I wondered what to make of all of this, having come at me so fast, so fragile in my hands. Was she real? Did she only change her name or did she change the facts too? Was there a hint of truth to any of her story?
I can’t know. There’s no evidence. She even says in the first line of her introduction,
“I’m not real.”
Is she not? Is she no more than a product of a story? I don’t know. I’m not sure I can know, or if it should even matter.
I followed her final five entries over the next ten days through the internet, feeling a strange disconnect, as if a part of myself were writing the entries, having come so immediately into my life and then so suddenly retreating into the darkness again. She was like a friend made then lost, like passing strangers on an airplane or bus.
The end of her blog roots itself in a kind of lingering ambiguity, the kind that prompts a paranoia, that welcomes the possibility that on a day some months down the road I may pass her on the street and she might nod and smile or continue on her way unaware, or that equally as likely she’s watching me now, peering through a crack between two worlds the way a child peers through a crack between a door jamb and a doorframe.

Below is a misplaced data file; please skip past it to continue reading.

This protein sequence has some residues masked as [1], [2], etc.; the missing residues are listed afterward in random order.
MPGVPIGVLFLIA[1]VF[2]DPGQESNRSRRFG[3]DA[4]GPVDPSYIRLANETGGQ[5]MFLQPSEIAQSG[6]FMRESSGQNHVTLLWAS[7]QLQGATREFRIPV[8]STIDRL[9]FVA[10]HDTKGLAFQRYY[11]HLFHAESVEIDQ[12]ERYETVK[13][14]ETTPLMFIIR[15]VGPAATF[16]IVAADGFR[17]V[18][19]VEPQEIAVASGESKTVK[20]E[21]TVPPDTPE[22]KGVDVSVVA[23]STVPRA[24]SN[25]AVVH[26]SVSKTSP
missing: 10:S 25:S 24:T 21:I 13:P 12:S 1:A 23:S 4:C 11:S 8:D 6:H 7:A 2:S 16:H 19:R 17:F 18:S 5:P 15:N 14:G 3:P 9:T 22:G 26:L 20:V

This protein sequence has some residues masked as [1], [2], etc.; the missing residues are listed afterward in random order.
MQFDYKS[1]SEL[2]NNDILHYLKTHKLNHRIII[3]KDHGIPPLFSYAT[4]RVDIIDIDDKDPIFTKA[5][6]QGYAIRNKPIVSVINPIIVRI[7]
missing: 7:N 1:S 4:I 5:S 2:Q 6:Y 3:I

For the two weeks following the last of her blog entries I kept a careful eye on the local newspapers and kept a steady inquiry with friends in local law enforcement should they discover the body of a twenty-something from the east coast, but nothing matched. I gave her a month but after another uncomfortable querying phone call to the apartment office, they claimed to be in contact with all notable unpaid residents.
It was not as if Katie had simply upped and disappeared. She has covered her tracks behind her so thoroughly that I can’t help but wonder whether she ever existed in the first place.
“Katie?” I said to her while sitting on my front porch. “Can I help you with anything? Are you alright?”
She refocused her gaze on me again and in an instant seemed to ground me to the concrete. But then she smiled.
“I’m okay, Karl.”
I smiled back and watched her turn to walk away, seeming to blend in elegant fashion against the small prickly bushes and grass, lighting up in the sun like a beacon against the asphalt and cars in the parking lot.
I never saw her again.
You can find her blog here: www.myfrontwindow.wordpress.com
Copyright 2010 Karl Pfeiffer